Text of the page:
The turbidity of the seawater used, measured as vertical and beam attenuation coefficients, was slightly higher than the inshore waters of Tongyoung. The horizontal contrast transmission of the seawater used in this study was estimated to have decreased by 45% per 1 m when the beam attenuation coefficient was 1.369 and the vertical absorption coefficient was 0.591. Therefore, the low-contrast net was viewed by fish eyes in relation to their visual acuity (Shiobara et al., 1998) as a less visible object that was easily lost for the maintenance of swimming speed and direction as an optomotor response (Arnolds, 1974). The weak optomotor responses of the fish led them to break their ordered swimming patterns and may have allowed for the high possibility of approaches to the side net wall. More approaches to the side net of the codend have been confirmed to result in more escapement (Jones et al., 2008; Kim et al., 2008). Low-contrast netting was also regarded as less visible,
The results of the comparison of fish retention rates by three-factor (two contrasts of codend, two mesh sizes, and three light levels) ANOVA are shown in Table 4. The retention rates of juvenile seabream varied significantly with net contrast, mesh size, or light level as each factor. The findings demonstrated that lower contrast, larger mesh size, or brighter conditions could lead to a higher escapement of juvenile seabream. Furthermore, the retention rates of juvenile seabream by light level were dependent on either net contrast or mesh size, while the retention rates of juvenile seabream by net contrast were independent of mesh size. Therefore, the effects of net contrast on the retention rates of seabream were closely related to light level as a visual factor, but were not related to mesh size as a physical factor.Generally, walleye pollock become entrained or struck in the meshes of trawls under dark conditions (Olla et al., 1997; Ryer and Olla, 2000). Fish could lose their swimming position in the flow in darkness or with invisible nets and then frequently reach the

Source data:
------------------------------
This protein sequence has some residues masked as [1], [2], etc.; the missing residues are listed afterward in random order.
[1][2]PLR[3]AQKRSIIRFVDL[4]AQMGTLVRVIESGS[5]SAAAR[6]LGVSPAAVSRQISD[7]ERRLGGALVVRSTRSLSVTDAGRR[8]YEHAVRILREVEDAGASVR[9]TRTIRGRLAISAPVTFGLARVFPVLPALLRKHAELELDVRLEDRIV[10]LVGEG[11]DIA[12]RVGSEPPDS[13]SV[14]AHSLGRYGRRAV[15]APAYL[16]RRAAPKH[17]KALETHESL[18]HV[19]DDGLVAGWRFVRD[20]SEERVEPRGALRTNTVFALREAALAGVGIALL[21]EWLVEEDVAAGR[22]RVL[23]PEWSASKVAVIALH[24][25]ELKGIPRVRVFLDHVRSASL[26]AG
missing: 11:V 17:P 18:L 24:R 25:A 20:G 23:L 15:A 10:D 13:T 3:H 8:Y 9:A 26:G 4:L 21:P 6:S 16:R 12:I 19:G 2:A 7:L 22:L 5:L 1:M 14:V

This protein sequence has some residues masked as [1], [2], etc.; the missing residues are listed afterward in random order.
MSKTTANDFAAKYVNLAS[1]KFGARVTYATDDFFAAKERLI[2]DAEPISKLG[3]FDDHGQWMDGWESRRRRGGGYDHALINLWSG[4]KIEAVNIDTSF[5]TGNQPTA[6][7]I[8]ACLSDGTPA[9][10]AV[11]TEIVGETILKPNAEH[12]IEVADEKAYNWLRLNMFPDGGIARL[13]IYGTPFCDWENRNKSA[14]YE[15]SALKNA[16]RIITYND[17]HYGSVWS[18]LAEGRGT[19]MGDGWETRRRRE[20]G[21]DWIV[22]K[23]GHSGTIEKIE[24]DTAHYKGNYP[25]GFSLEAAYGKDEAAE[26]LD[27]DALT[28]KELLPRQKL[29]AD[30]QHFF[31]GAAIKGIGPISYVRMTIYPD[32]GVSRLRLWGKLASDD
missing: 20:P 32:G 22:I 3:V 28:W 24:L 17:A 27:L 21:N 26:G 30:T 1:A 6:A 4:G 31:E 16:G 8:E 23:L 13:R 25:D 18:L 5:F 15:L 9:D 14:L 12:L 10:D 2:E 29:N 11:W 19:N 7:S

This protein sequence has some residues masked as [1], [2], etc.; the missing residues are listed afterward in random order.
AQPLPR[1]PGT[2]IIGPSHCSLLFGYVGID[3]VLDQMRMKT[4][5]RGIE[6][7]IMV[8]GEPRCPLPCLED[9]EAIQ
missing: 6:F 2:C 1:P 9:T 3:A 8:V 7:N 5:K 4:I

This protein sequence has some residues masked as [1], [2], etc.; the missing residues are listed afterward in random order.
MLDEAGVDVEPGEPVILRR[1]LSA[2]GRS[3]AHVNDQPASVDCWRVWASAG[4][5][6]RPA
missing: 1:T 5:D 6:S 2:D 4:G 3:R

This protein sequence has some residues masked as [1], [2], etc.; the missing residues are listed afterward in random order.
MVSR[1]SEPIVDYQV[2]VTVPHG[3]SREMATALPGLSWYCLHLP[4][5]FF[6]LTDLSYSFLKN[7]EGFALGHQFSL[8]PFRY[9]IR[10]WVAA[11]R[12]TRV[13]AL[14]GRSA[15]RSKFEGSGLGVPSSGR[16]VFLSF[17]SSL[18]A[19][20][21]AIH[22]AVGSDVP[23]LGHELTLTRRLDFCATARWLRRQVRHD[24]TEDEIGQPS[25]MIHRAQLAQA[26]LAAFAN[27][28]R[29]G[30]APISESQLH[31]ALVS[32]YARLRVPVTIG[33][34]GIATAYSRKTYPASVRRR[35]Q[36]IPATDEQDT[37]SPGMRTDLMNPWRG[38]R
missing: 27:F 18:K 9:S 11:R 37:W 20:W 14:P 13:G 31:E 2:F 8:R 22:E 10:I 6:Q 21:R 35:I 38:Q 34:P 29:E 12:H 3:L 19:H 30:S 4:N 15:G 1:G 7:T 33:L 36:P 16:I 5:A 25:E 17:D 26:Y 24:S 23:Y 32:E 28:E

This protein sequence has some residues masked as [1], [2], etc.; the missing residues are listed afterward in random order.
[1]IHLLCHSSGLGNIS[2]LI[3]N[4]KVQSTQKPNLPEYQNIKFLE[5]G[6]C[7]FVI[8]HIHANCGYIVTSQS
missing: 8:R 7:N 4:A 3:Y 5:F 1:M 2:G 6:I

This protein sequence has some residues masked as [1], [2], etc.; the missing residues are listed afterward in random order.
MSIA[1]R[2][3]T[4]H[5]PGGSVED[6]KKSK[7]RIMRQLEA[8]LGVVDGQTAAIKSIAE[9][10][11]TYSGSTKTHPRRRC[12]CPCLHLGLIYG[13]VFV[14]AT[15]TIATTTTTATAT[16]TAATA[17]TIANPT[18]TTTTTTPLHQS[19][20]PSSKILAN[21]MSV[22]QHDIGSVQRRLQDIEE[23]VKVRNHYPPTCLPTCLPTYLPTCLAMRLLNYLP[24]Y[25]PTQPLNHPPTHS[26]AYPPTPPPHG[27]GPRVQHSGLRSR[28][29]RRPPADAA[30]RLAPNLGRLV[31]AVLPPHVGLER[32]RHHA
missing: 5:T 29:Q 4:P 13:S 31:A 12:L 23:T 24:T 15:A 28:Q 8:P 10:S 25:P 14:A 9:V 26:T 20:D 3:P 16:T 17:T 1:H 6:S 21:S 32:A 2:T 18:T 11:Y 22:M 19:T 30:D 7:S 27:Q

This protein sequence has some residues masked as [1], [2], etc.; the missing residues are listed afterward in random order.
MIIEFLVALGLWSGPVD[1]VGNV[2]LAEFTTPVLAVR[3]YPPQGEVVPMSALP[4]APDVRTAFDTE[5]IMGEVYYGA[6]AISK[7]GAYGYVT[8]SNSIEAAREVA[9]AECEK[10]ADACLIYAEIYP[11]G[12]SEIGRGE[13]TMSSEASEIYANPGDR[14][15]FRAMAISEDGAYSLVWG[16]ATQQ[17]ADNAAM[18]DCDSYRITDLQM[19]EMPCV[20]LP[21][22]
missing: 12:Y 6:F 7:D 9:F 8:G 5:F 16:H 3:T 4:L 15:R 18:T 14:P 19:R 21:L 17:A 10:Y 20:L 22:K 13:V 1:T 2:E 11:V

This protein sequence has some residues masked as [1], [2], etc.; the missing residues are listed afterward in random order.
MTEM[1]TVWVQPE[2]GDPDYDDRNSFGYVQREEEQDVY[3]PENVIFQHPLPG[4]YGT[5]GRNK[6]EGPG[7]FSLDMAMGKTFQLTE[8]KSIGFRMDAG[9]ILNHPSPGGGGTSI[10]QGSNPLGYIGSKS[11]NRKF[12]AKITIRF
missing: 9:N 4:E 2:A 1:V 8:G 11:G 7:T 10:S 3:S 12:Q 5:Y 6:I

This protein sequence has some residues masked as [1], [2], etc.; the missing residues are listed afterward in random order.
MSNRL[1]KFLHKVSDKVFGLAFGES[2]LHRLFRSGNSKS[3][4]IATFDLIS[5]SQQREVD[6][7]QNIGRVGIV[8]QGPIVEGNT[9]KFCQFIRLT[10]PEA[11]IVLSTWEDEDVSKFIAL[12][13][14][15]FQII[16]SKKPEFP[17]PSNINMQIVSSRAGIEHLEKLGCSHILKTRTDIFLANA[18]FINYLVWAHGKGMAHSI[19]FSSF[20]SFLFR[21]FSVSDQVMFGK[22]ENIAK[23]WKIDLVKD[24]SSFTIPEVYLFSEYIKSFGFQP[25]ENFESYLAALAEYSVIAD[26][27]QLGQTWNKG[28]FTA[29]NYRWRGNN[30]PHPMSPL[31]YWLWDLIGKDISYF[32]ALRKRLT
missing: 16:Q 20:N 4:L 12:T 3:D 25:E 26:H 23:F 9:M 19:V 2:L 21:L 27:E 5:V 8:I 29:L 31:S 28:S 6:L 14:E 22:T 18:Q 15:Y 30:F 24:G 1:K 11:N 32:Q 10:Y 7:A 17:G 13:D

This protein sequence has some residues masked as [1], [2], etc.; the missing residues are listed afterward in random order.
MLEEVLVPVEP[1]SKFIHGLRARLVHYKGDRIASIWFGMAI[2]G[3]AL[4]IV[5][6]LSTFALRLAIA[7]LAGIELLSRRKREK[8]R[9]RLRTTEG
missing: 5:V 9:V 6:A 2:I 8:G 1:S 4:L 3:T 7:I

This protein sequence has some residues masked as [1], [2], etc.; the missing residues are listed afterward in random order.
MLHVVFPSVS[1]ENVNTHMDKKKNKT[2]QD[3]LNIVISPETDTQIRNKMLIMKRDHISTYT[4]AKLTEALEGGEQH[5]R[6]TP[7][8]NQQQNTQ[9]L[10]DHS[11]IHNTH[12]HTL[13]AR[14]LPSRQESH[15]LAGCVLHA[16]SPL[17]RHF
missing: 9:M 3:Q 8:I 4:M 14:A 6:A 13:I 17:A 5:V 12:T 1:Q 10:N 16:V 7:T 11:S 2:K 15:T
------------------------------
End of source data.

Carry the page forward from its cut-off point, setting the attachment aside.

mesh by chance. The entraining or striking of fish on the mesh could affect escapement (Jones et al., 2008;Kim et al., 2008). However, the retention rate of juvenile seabream was dependent on the interactions among net contrast, light level, and mesh size.
The relationship between the mean retention rate and net contrast of the codend can also be illustrated by mesh size and light level, as shown in Fig. 5. In conclusion, the retention rate of juvenile seabream was significantly lower in the low-contrast net than in the high-contrast net, and its effect was greater for the large mesh size, except under dark conditions.Furthermore, the retention rate was generally lower under bright-light conditions than under dark conditions due to the visual stimulus and visual ability of the fish.